Moehrig may not have been the hawk he was in college (he only had one interception after earning seven picks in three seasons at TCU), but his coverage skills, particularly as a single-deep, were more than welcome. He started all 17 games and finished with 52 tackles (33 solo) with six passes defensed and was named to the PFWA All-Rookie Team. Pro Football Focus had him with nearly as many interceptions plus incomplete passes forced (six) as completed passes allowed as the primary coverage defender (nine). He should be a mainstay for new defensive coordinator Patrick Graham.

Draft slot: Third round (No. 79 overall)

The thin one: Of course, comparisons were made early on with another former Buffalo the Raiders running back once selected. And it was unfair to compare Koonce to Khalil Mack. Still, Koonce might have been the most efficient member of this draft class, with two sacks in his first two games (Washington, at Kansas City). He played in five of the Raiders’ last six regular-season games, but was inactive for the playoff game in Cincinnati. Keep an eye out for Koonce in Graham’s scheme, who has 3-4 sensitivities.

Draft slot: Third round (No. 80 overall)

The thin one: A converted safety, Deablo was delayed from training camp with a knee injury and played mostly on special teams early in the season. He replaced expensive second-year signing Cory Littleton in Week 14 and it was Deablo who spoke publicly after the 48-9 loss at Kansas City that week, essentially challenging the intensity of his teammates. Deablo played in all 17 games, starting the last five and finishing with 39 tackles (24 solo) with one pass defensed. He also shone in the playoff loss to the Bengals with eight tackles.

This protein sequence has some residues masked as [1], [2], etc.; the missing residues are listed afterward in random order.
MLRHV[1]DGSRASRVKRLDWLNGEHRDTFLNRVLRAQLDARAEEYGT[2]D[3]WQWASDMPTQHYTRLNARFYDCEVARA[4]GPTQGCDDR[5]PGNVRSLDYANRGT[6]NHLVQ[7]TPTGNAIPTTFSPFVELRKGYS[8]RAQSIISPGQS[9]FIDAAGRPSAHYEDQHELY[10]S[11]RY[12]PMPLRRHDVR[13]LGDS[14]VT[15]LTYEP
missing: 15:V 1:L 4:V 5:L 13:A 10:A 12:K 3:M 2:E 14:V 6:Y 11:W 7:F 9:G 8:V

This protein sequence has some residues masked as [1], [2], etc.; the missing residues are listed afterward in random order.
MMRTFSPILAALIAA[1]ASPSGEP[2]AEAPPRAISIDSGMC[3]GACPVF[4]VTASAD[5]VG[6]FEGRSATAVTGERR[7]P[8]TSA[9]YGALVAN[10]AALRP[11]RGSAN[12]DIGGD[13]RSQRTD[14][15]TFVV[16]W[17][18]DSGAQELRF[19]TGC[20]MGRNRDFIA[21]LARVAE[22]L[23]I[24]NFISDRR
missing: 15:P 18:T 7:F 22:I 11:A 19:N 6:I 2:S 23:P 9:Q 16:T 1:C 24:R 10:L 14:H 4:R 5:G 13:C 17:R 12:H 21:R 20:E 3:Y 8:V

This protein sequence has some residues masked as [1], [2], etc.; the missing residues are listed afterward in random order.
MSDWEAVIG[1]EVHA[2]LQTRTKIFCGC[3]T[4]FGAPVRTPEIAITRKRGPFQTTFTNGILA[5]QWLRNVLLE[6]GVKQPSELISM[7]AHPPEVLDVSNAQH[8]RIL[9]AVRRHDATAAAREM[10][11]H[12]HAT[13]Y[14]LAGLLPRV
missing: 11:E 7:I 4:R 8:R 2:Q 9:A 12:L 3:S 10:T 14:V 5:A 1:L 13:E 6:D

Draft slot: Fourth round (No. 143 overall)

The thin one: Initially viewed as a potential steal and starter, Gillespie was used primarily on special teams, as he only had 13 snaps on defense in his 11 games (the Raiders went 8–3 each time he played). Gillespie missed six games (he went on the disabled list with a hamstring injury on Nov. 17), but returned for the last three games in Las Vegas and the playoff game in Cincinnati. Gillespie finished with eight tackles, one solo.

CB Nate Hobbs (Illinois)

Draft slot: Fifth round (No. 167 overall)

The thin one: Hobbs was a revelation in camp and preseason, winning the starting job and never looking back. He was the highest-rated rookie cornerback in the PFF last season and, at 78.4, was the Raiders’ second-highest-rated defensive player, behind Pro Bowl defensive end Maxx Crosby. Yes, Hobbs, who played 16 games and missed one with COVID, was that valuable. Although he only had one interception and three passes defensed.

Still, Hobbs was a chess piece for then-DC Gus Bradley with one sack among his four QB hits, one forced fumble and 74 tackles. PFF had him allowing only 0.7 yards per coverage play, seventh among cornerbacks with at least 250 plays, and he also had a 78.8 PFF rush defense rating which was 11the between corners.

Draft slot: Round 7 (No. 230 overall)

The thin one: The only member of the draft class not to appear in a regular-season game for Las Vegas, Morrissey opened the season on the practice squad, with the Raiders having two centers in starter Andre James and veteran signing Nick Martin. The Texans claimed him on Oct. 20 and he started four of the five games he appeared for them.

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The depth of the Las Vegas Raiders’ 2021 draft class gives the new regimen a strong foundation